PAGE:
Colombia is facing the prospect of seeing its six glaciers disappear by the year 2050 should they continue to melt at the current rate, according to a report from the country’s meteorological institute.
In 1850, the South American country had a glacial area of 349 square kilometers but with the effects of global climate change, the area has been reduced to a mere 37 square kilometers.
The eternal snowy mountain ranges of El Cocuy and Santa Marta in the north of the country as well as the four snow-capped volcanoes of Ruiz, Santa Isabel, Tolima and Huila will be no more as the irreversible process looks set to seal their fate within the next 30 years.
Colombia’s glaciers in particular are disappearing at a faster rate than the global average as their sensitivity to current climatic conditions, differences in altitude, topography and location in active volcanic zones contribute to an accelerated decline.
The Santa Isabel glacier in particular has fallen victim to existing conditions. The glacier, which is located in the Tolima province had an area of 1.01 km2 in January 2016 but that surface area had diminished to 0.63 km2 by February this year, a 37% reduction.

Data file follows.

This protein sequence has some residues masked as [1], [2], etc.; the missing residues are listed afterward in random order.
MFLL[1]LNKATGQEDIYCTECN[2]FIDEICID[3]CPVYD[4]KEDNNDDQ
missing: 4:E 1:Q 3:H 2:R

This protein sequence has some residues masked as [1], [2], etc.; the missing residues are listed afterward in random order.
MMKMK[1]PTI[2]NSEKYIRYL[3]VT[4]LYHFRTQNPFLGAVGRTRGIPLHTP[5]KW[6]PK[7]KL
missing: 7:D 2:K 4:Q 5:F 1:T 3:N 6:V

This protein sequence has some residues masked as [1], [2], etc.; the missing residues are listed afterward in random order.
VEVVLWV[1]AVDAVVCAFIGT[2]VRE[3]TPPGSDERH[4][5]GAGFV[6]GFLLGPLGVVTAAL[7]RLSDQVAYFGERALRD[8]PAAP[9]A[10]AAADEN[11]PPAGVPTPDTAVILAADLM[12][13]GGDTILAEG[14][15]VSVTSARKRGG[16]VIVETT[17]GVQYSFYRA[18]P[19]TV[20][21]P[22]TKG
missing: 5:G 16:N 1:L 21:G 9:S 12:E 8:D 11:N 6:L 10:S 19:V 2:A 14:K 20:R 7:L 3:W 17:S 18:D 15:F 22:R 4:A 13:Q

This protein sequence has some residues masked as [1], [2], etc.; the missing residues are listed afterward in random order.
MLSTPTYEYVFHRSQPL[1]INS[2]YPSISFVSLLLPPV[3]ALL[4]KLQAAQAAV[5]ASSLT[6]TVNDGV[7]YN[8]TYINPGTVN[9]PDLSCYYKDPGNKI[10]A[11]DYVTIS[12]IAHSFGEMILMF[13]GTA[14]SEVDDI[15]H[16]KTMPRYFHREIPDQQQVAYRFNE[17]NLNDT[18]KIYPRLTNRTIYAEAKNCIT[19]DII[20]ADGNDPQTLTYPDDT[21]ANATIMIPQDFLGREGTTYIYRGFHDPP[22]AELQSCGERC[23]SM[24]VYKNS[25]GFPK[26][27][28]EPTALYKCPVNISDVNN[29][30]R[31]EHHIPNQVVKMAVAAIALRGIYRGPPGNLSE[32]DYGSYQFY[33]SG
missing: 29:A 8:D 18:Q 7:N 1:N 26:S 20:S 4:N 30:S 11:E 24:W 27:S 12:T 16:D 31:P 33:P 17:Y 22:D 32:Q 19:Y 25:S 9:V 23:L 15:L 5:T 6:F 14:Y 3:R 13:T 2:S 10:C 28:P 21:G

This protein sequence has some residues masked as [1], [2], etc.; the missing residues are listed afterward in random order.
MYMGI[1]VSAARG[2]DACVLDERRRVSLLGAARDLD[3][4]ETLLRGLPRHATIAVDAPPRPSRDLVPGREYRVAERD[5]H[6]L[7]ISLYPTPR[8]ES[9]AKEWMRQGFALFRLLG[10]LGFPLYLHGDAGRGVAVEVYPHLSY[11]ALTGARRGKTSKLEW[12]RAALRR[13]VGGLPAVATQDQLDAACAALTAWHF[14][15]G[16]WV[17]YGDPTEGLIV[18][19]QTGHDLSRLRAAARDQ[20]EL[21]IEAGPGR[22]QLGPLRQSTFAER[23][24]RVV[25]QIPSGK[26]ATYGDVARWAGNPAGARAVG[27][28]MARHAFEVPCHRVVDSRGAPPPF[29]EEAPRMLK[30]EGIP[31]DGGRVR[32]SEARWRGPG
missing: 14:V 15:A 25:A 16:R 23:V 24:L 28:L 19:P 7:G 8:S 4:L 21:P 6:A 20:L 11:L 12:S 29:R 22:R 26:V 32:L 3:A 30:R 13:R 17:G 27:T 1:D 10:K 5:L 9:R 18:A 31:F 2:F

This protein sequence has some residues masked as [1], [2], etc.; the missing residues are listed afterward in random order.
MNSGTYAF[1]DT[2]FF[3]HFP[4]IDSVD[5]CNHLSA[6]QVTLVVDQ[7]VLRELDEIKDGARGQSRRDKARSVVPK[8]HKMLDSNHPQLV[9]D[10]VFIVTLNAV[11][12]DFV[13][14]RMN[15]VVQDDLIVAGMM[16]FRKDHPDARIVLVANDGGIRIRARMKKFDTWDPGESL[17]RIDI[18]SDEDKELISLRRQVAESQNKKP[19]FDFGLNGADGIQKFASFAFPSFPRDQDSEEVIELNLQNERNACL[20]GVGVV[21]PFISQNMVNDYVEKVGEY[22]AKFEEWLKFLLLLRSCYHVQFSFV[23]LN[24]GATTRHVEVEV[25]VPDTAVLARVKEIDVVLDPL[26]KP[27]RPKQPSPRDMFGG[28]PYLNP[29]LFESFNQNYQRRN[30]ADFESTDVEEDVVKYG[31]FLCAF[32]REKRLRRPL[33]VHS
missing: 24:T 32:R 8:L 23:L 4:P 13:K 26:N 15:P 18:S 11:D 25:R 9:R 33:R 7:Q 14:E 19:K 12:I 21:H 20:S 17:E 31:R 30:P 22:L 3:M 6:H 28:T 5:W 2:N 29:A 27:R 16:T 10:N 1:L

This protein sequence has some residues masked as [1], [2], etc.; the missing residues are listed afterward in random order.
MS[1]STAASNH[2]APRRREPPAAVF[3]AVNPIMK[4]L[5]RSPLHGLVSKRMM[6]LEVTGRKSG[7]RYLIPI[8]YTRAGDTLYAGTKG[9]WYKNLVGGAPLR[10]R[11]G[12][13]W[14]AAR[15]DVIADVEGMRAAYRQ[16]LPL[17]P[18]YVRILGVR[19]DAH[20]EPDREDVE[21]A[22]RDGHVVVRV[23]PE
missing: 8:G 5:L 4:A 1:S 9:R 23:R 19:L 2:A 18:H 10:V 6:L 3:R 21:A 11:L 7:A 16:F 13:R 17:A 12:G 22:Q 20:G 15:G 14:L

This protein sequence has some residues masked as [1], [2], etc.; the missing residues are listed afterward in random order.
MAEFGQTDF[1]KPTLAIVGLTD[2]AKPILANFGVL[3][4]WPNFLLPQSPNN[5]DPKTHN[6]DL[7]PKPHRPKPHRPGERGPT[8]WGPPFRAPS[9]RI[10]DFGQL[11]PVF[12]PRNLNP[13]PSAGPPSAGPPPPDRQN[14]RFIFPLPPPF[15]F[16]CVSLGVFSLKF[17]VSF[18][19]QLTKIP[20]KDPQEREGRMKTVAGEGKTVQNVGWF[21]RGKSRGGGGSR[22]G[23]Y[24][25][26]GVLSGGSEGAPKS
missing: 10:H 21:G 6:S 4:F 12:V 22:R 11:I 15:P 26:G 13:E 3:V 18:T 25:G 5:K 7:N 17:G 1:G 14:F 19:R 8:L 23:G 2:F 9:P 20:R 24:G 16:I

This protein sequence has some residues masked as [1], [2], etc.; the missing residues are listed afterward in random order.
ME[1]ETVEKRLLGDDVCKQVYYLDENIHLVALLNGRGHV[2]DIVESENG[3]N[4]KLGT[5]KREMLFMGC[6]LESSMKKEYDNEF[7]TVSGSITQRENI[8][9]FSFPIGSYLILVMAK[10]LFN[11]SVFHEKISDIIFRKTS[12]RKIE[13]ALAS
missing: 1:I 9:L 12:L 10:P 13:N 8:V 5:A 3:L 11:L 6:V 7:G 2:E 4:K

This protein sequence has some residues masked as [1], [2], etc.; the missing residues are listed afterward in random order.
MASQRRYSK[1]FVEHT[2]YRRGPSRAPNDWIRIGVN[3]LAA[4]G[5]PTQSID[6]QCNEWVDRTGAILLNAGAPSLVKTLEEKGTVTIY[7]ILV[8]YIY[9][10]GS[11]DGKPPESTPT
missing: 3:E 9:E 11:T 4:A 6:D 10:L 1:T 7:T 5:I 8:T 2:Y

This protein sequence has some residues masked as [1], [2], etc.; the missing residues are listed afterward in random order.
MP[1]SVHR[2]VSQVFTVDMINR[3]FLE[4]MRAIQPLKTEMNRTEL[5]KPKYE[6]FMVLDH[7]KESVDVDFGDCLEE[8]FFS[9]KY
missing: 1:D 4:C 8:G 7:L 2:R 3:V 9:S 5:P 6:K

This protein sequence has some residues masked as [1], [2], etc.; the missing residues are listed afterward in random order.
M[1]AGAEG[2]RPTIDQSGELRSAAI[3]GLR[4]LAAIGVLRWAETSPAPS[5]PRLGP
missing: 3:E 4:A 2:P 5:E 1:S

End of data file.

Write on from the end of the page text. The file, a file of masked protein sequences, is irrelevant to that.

Colombia’s El Cocuy range is the most extensive glacial mass in the country spanning 13.3 km2 but it too has seen a significant 4.8% (0.68km2) reduction between June 2016 and December 2017.
IDEAM put the rapid reduction of Colombian glaciers down to the impact of the weather phenomenon El Niño, as well as low level clouds and high solar radiation, among others.
Director of the institute Omar Franco also pointed out in an interview with El Tiempo that a gradual decline of snowfall due to changing weather patterns will accelerate the process of disappearance further.
The current condition that we are showing is the first thermometer of climate change and the consequences of global warming. If the current global climatic conditions persist and climatic variability is accentuated, such as the occurrence of events such as El Niño, it is likely that the extinction of the snowfalls will occur soon.
Omar Franco – Director of IDEAM
According to Franco, the effects of global warming could spell the end of Santa Isabel for example within 10 years and that the glacier the Sierra de Santa Marta could be gone by the year 2040.
Just 0.17% of the Andes’ glaciers are in Colombia, while Chile and Argentina account for 90%.
Fellow South American countries Bolivia, Ecuador and Peru currently posses 99% of the world’s tropical glaciers. The remaining 1% is in eastern Africa.
Colombia accounts for 2% of tropical Andean glaciers and 36 % of equatorial glaciers.